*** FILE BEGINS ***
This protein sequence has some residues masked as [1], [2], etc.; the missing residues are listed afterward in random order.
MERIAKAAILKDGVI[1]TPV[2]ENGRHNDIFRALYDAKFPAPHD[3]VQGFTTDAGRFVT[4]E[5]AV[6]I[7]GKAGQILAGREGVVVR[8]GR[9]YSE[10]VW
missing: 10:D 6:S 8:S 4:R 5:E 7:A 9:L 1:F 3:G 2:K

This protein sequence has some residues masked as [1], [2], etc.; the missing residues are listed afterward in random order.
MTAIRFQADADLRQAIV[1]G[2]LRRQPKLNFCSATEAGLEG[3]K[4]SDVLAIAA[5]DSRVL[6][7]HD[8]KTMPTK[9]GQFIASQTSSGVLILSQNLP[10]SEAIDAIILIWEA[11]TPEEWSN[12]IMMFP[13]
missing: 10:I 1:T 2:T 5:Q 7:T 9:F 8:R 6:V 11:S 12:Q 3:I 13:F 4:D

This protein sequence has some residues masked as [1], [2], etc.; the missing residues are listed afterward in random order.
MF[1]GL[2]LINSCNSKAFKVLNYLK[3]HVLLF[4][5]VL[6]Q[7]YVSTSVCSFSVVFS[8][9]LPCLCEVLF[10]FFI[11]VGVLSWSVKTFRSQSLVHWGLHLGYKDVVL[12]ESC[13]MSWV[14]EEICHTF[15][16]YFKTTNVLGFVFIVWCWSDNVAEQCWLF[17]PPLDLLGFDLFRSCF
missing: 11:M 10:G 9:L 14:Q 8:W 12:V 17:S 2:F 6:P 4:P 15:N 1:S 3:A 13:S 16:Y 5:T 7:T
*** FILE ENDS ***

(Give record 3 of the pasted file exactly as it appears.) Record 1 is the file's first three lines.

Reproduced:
This protein sequence has some residues masked as [1], [2], etc.; the missing residues are listed afterward in random order.
MF[1]GL[2]LINSCNSKAFKVLNYLK[3]HVLLF[4][5]VL[6]Q[7]YVSTSVCSFSVVFS[8][9]LPCLCEVLF[10]FFI[11]VGVLSWSVKTFRSQSLVHWGLHLGYKDVVL[12]ESC[13]MSWV[14]EEICHTF[15][16]YFKTTNVLGFVFIVWCWSDNVAEQCWLF[17]PPLDLLGFDLFRSCF
missing: 11:M 10:G 9:L 14:Q 8:W 12:V 17:S 2:F 6:P 4:P 15:N 1:S 3:A 13:S 16:Y 5:T 7:T